Afghanistan’s status as a full member of the ICC is unlikely to be affected

Despite the bleak prospects for the formation of an Afghan women’s team as long as the Taliban remain in power, Afghanistan’s status as a full member of the ICC is unlikely to be affected.

The matter will be discussed at the next ICC board meetings in Dubai in March, when the ICC Working Group on Afghanistan will provide an update on progress in the country. ESPNcricinfo understands that the group, led by ICC Deputy Chairman Imran Khwaja, will push for non-punishment of Afghanistan’s status and shed more light on the difficulties the Afghanistan Cricket Board (ACB) faces in order to developing women’s play.

Khwaja has met with ACB officials and government representatives in Doha twice in recent months to get a clearer picture of the wider situation for cricket since the Taliban took over, as well as how to help women take up cricket. to play. Those meetings would have been “productive,” according to an official who was present.

At its second meeting, in February, the ACB assured the ICC Working Group that the board continues to support women’s cricket, but the political reality meant that an overt push for it could still be dangerous for those involved.

“Afghanistan is a delicate situation,” Ross McCollum, an ICC board member (Ireland) and member of the working group, told ESPNcricinfo. “The guys at ACB want to see things happen with women’s cricket. But it’s not up to them, it’s up to the people in charge.

“Forcing women to play cricket can have serious consequences. We have to proceed with caution, it will be a slow process.

In December, the Taliban banned secondary and higher education for women across the country, the latest expression of their repressive policies against women. However, the ICC working group was told that there are differences of opinion within the Taliban regarding the role of women in society and that exemptions exist allowing women to work in the medical field. That hasn’t happened in any sport yet.

Even before the Taliban takeover, little progress had been made in women’s cricket in the country. In October 2020, the ACB had held a trial camp for the national team and announced its intention to award 25 women’s central contracts. Officials pointed out at the time that cultural sensitivities were such that faster, deeper progress proved difficult, and Afghanistan had been a full member for three years by then.

The working group has been informed that the Taliban do not otherwise interfere with the running of the ACB. The government apparently provided some money to an administration that was badly hit after the Taliban took over as international sanctions made it difficult to send money into the country.

In any case, changes in full member status are rare and none other than Zimbabwe has ever had its membership suspended or downgraded. But the fact that Afghanistan remains the only full member without a women’s team, or even lineup – incidentally part of the ICC’s membership criteria – has been under constant emphasis in recent months.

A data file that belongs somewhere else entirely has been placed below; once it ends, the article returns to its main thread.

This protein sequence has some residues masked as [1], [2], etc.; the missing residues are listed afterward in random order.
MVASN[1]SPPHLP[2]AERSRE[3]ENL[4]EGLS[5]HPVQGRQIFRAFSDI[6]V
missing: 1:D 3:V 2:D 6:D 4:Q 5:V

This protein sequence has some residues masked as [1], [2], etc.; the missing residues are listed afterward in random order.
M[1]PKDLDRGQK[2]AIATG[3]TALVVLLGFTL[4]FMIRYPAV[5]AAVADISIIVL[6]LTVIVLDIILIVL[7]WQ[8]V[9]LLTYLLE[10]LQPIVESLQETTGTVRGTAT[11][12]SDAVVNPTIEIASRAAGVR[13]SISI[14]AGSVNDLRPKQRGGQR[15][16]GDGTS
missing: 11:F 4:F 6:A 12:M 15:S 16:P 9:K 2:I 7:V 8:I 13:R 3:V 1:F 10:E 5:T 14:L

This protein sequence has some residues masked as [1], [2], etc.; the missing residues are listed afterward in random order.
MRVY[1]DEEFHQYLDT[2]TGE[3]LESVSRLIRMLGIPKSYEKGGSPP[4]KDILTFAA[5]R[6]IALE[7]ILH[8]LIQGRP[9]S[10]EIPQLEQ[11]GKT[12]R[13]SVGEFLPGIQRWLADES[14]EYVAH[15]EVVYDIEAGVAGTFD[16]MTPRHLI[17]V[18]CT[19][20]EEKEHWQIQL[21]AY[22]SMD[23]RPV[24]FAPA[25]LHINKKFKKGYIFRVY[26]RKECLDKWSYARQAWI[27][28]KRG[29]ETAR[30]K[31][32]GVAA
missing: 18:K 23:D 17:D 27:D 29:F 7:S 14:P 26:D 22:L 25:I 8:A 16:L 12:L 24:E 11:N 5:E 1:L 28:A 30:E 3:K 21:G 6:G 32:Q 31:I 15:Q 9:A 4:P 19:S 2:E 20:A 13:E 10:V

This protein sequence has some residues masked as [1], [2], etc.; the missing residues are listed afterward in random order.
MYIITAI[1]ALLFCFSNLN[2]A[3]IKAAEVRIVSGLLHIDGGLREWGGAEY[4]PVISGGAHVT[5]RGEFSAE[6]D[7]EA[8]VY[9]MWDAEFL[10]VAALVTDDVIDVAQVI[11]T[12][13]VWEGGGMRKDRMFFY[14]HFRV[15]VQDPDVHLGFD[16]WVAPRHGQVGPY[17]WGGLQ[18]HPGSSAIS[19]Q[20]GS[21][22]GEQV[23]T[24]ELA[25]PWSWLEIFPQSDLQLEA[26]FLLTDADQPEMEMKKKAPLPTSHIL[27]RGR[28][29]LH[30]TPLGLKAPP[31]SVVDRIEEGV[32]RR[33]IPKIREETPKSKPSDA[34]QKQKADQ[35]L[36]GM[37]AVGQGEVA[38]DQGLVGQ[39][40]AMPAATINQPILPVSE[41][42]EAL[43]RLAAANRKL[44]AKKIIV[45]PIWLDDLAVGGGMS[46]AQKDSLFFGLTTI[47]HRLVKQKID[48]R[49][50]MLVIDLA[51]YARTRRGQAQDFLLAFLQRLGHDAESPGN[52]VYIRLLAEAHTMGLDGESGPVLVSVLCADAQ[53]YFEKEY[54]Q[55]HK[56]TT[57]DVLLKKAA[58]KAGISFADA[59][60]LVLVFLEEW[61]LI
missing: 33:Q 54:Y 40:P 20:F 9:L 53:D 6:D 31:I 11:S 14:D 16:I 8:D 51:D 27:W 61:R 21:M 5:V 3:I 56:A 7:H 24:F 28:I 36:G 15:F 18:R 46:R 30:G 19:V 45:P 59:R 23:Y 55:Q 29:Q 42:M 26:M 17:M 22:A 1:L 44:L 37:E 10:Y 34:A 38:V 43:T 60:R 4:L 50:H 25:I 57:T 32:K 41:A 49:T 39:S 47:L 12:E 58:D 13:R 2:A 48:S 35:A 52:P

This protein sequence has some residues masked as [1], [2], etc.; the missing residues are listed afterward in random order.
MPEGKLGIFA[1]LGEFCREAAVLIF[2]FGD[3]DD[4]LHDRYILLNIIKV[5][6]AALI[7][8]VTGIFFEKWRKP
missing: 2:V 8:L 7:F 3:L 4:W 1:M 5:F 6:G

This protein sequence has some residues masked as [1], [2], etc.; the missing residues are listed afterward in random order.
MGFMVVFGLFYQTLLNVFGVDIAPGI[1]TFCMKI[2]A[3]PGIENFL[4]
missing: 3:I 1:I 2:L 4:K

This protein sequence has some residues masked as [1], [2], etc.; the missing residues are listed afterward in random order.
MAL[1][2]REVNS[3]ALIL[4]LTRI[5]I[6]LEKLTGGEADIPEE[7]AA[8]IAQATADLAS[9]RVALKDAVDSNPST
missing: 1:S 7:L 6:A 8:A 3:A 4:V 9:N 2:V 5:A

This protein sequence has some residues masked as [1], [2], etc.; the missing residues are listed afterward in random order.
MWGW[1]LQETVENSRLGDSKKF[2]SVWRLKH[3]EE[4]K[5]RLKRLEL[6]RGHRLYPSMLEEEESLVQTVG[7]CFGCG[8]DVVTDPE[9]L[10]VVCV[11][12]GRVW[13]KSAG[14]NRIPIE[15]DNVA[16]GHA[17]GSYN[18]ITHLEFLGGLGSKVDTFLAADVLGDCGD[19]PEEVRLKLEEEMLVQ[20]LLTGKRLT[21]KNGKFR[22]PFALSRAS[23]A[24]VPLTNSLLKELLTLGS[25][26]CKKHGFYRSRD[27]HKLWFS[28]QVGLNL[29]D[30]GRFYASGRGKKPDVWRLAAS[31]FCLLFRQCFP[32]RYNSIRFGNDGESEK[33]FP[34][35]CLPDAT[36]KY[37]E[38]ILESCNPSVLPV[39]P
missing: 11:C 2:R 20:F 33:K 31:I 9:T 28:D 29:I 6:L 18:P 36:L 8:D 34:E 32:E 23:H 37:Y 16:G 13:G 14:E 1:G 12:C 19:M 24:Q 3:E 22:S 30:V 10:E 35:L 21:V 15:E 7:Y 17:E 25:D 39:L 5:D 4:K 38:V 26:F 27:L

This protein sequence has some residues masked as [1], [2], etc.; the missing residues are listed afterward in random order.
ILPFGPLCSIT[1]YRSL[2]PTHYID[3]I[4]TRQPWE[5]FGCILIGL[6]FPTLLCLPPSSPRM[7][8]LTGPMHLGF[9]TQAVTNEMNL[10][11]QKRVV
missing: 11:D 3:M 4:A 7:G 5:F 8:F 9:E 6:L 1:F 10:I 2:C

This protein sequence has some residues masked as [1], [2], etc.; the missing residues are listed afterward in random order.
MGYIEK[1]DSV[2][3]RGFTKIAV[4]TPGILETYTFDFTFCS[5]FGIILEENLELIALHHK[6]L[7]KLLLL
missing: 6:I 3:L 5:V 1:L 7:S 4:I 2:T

They were the only member not to attend the groundbreaking U19 T20 Women’s World Cup in January and then the T20 Women’s World Cup immediately after. That point was not lost on the ICC CEO, Geoff Allardice, who said ahead of the U19 tournament that it was worrying that no progress had been made on the matter.

FICA, the body of the world players, also called the ban on women’s sports a “significant blow” and pointed out that Afghanistan “contradicts” the requirements of its Full Members. But it did not call for a ban on Afghanistan, instead calling on the ICC to “embed its human rights responsibilities as a business in its governance and regulatory frameworks.”

A number of Afghan female cricketers have also been very clear in calling for the ICC to take a more proactive role. That reports ABC Radio The ticket, 22 of the 25 cricketers who were part of that original pool have left the country and resettled in Australia. During the show in January, several players asked why the ICC had not reached out to offer support since they fled.

“If we have the support of the ACB, the ICC, the people of Afghanistan and other countries that play cricket, then it will be possible for us to continue playing,” one of the players, Firooza Afghan, said on the show.

“In Australia we have a lot of support – a lot of equipment and facilities. But my question is, women have been playing cricket in Afghanistan since 2010…why didn’t the ICC send anyone to check on us?”

The players wrote to the ICC a few months ago asking about ways the global body could help the women team up. The ICC pointed out that such aid would constitutionally have to go through the member – the ACB – but intends to keep dialogue open with the cricketers.

And there’s been a lot of thought about the issue within ICC management as it stands, including the idea of ​​funding a women’s team outside of Afghanistan, and one that’s running outside of ACB approval. That only represents initial exploratory thinking on the subject and action would require the agreement of the ICC Board.

Cricket Australia is the only administration to have publicly commented on the Taliban’s policies. They first postponed a one-off test in which they would host Afghanistan – the first the two countries would have played – and more recently canceled the ODI series, in response to the education ban on women.

Most other full ICC members have so far remained silent on the issue, though the majority still see the rise of the Afghan men’s team as a fairy tale that should continue and grow, rather than be curtailed.

“It needs to be discussed seriously (at the board level),” McCollum said. “Each full member will have their own interpretation. I don’t think it’s an easy decision because it’s complex and there are consequences.”


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